Higher education institutions should use more of their wider access funding to boost careers services, according to a report unveiled at last week's conference of the Association of Graduate Careers Advisory Services at Edinburgh University.
The report, on how careers services can improve job prospects for graduates from non-traditional backgrounds, was presented by Lee Harvey, director of Sheffield Hallam University's Centre for Research and Evaluation.
It was compiled by the Centre for Research into Quality at the University of Central England, which Professor Harvey formerly directed. He said:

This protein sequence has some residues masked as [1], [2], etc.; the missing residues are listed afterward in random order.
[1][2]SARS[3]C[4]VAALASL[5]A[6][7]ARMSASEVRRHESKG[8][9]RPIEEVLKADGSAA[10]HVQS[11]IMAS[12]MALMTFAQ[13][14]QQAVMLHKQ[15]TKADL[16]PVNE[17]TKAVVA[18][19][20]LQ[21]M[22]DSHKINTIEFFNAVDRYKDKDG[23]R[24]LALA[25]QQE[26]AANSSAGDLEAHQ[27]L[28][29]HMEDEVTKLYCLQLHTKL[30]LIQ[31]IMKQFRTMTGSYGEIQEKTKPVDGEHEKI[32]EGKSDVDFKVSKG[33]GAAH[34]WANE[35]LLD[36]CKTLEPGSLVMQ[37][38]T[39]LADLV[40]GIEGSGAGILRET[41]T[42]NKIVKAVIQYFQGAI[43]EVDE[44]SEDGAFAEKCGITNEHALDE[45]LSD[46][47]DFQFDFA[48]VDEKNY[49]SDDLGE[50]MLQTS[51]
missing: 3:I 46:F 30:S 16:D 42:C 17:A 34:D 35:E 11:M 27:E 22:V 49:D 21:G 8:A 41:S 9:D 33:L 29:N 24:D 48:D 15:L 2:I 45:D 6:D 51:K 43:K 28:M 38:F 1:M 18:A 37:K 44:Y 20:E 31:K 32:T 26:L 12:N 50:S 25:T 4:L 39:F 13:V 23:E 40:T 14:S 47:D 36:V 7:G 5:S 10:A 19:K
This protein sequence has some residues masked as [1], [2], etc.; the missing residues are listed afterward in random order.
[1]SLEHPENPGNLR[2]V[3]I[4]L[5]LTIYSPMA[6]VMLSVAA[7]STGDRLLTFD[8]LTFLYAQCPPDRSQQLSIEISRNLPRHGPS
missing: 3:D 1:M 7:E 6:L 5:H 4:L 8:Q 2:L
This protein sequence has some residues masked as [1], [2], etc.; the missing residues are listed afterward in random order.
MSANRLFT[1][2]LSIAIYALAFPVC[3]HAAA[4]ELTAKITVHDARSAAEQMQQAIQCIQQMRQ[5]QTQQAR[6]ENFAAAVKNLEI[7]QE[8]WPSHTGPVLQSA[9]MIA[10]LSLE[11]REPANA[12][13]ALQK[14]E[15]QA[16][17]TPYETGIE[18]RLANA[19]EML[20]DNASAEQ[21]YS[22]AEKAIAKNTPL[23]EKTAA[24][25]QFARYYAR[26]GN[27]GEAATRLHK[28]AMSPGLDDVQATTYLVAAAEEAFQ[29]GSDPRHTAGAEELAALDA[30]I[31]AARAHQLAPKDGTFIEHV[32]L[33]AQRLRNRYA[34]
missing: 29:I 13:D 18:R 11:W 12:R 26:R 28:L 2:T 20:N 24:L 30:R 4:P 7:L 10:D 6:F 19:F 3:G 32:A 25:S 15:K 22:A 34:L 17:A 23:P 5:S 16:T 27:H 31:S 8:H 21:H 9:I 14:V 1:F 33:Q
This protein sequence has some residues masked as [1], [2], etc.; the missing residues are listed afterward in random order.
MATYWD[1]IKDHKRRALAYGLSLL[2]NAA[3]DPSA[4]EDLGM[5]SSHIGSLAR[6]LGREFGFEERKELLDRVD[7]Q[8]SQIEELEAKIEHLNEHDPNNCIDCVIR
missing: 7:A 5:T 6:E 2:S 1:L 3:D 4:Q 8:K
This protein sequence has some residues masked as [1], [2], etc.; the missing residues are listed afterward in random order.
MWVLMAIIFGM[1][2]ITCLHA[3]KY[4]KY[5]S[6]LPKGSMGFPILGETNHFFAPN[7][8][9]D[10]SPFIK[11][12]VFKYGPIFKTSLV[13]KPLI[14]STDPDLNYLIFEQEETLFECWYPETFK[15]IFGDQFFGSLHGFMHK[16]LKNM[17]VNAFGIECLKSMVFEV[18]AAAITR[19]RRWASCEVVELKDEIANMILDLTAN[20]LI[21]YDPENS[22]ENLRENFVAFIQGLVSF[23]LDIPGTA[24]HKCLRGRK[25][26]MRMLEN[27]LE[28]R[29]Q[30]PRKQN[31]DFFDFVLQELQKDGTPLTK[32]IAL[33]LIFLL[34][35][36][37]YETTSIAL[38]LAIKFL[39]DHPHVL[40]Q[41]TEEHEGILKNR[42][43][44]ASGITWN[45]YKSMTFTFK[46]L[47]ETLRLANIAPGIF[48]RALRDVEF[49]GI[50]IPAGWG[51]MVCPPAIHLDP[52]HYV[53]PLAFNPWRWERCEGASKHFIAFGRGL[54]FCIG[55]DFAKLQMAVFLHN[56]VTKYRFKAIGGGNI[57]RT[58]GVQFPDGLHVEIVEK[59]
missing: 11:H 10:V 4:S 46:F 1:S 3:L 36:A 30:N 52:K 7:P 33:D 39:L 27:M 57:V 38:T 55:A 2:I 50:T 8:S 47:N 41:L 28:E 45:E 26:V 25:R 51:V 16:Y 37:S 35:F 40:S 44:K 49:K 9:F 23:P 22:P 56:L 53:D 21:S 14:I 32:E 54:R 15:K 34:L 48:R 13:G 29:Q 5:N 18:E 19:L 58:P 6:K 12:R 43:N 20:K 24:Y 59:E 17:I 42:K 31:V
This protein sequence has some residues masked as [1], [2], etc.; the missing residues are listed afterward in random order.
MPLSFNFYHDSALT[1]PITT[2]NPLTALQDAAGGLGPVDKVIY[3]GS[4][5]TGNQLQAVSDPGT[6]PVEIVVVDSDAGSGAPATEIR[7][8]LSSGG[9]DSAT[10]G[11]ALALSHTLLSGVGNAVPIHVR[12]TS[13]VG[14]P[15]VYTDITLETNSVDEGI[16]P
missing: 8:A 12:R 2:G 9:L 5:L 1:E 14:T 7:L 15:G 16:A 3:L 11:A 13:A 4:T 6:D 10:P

"Widening participation is no longer about getting students into higher education but getting them through the system and into jobs at the other end."
The report also calls for networks within institutions that let careers services collaborate with other support services. It says staff should have more opportunity to bid for internal funding to raise their profile within institutions, which must support successful projects beyond the pilot stage.
"We need to get rid of the culture of short-term [careers] initiatives," Professor Harvey said.
The researchers also want to see Graduate Prospects, the commercial arm of the higher education Careers Services Unit, investigating the particular needs of international students.